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Internationally renowned conductor makes debut with Minnesota Orchestra; spreads charitable mission

While on schedule to conduct some of the best orchestras in the U.S. this year, Dalia Stasevska’s tour stop in Minneapolis comes at a particularly significant time.
Credit: Veikko Kähkönen

MINNEAPOLIS — When Finnish conductor Dalia Stasevska arrived in Minnesota earlier this week, she didn’t expect she’d be sitting inside her Minneapolis hotel room Thursday morning – around the same time she should have made her debut with the Minnesota Orchestra. 

“The snow is normal, but we usually don't cancel anything – so today is quite exceptional.”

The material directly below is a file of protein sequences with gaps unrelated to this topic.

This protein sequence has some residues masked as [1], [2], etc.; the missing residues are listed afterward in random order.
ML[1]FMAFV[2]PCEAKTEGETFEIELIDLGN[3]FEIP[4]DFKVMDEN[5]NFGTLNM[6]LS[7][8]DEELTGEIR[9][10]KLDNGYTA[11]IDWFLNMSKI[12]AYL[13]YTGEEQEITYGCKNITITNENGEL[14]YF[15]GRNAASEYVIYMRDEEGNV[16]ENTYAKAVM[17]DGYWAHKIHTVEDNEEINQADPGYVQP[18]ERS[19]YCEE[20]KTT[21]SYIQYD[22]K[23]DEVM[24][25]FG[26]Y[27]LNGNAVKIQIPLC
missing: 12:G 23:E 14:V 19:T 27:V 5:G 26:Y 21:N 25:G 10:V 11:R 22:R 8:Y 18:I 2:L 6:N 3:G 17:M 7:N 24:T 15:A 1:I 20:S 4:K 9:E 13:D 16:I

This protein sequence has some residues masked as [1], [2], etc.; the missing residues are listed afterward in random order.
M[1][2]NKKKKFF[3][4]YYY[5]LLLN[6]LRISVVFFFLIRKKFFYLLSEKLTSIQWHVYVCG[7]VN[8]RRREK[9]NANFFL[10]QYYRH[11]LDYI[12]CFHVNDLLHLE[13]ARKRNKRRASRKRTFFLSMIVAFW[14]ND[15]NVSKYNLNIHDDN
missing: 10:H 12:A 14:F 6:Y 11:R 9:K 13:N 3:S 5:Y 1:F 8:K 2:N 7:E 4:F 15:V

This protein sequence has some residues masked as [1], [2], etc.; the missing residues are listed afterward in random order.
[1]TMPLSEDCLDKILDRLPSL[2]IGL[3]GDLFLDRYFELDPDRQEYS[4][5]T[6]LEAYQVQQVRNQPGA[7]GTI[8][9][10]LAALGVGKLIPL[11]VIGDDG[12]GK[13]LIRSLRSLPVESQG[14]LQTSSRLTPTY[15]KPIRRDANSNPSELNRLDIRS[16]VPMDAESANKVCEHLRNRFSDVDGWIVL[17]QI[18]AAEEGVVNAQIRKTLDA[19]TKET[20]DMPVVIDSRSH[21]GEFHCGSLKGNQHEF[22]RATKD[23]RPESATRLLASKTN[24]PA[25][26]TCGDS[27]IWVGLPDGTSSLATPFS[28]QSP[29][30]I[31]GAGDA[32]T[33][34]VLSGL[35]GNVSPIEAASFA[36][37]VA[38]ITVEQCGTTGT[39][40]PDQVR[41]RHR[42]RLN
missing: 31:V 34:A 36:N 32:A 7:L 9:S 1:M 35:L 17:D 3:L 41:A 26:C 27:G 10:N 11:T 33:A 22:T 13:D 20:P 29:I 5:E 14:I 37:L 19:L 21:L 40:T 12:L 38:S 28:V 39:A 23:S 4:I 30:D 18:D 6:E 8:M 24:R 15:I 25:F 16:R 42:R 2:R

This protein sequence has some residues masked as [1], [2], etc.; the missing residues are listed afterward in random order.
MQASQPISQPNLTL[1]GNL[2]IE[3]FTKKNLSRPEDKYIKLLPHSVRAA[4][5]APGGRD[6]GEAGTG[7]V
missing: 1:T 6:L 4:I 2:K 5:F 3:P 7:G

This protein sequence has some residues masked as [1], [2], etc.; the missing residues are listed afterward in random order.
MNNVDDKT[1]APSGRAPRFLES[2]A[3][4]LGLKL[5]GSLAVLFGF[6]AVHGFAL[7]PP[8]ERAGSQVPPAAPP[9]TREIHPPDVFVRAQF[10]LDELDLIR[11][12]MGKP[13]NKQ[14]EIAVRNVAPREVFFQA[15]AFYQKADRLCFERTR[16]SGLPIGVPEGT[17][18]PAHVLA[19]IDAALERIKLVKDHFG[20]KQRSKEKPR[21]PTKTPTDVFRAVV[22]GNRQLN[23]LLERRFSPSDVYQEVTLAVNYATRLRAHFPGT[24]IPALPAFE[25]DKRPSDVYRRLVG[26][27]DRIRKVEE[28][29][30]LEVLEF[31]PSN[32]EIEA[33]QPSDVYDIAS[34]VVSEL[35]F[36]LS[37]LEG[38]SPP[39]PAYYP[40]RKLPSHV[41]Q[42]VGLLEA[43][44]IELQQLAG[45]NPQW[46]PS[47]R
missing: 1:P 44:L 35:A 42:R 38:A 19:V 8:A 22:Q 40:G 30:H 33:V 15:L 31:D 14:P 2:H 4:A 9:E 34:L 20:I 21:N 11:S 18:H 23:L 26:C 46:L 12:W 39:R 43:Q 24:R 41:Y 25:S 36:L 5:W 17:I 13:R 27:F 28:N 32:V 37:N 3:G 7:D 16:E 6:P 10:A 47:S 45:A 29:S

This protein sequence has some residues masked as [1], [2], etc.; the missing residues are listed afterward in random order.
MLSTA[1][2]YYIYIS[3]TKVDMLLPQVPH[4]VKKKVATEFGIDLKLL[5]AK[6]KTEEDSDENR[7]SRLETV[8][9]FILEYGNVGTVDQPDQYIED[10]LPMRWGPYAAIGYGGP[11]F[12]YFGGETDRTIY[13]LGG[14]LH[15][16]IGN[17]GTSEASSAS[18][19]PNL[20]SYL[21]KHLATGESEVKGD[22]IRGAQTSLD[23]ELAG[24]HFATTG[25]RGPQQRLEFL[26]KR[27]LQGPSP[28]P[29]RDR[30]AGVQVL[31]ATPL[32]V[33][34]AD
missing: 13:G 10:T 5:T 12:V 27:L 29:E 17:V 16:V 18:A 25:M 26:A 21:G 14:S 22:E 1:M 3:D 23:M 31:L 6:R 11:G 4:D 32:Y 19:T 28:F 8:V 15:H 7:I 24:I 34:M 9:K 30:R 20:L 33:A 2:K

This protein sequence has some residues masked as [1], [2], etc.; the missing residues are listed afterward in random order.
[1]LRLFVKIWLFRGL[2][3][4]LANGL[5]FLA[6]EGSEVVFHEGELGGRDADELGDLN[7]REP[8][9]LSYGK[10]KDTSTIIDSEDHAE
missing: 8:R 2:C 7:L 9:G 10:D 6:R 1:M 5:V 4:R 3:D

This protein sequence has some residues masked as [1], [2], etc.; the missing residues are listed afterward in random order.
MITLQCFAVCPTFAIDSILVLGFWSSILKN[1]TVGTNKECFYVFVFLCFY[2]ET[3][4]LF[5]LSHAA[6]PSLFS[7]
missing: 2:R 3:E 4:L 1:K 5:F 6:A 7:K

Canceling the show was exceptional, maybe, but not really a surprise, as a days-long winter storm blanketed the city with snow, causing travel advisories just serious enough to shutter events and happenings all around the metro. That’s OK though, said Stasevska, because she’s been taking tourism cues from one of Minnesota’s own adopted daughters.

“I found this amazing interview of Lizzo – apparently she’s from here!” she said. “She had this amazing list of restaurants that she recommended so I'm following Lizzo’s list, and I already tried two of the places.” 

Stasevska gives Quang’s Pad Thai two thumbs up.

Credit: Veikko Kähkönen

Biding her time with Lizzo’s 36-hour itinerary in Minneapolis, Stasevska – the Chief Conductor of Finland’s Lahti Symphony Orchestra, and Principal Guest Conductor to the BBC Symphony Orchestra – is still more excited than ever to take her program up to the podium at Minneapolis’ Orchestra Hall.